The Skycar

The acknowledged front runner in the race to build the first viable flying car is Paul Moller, who has spent forty years and millions of dollars building and testing personal aircraft. His first attempt, the XM-2 managed to hover but not actually fly in 1965. In 1989 Moller started testing the M200X, which has flown 200 times and can go as high as fifty feet. The current version of the Skycar, the M400, has eight sets of rotary engines that tilt up to take off vertically and then tilt forward to fly. It can reach speeds of 400 mph, but will cruise at around 350 mph, and it has a range of 750 miles. Gasoline, diesel, alcohol, kerosene and propane can be used to fuel the Skycar, and its fuel mileage will be comparable to that of a medium-sized car, getting 20 miles to the gallon. In the event of an accident, it would deploy parachutes and both interior and exterior air bags to facilitate a soft landing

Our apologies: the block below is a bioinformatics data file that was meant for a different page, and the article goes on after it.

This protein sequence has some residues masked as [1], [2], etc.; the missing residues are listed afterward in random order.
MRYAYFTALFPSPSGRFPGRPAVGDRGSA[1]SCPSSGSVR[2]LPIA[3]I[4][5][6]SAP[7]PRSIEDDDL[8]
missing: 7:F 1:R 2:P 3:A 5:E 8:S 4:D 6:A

So far there is only one copy of the M400 and it has been tested on a tether to guard against catastrophic failure. Moller envisions a commercial version of the Skycar being available in ten or fifteen years. Even before then Skycars could be used for military, law enforcement, and rescue applications, as well as for wealthy hobbyists.

Other Flying Cars

Other companies are developing their versions of the flying car. Macro Industries of Huntsville, Alabama is developing a flying car called the Skyrider X2-R. The X2-R has a maximum speed of 355 mph with a range of 800 nautical miles. Macro claims that the production version of their flying car will be available in about five years.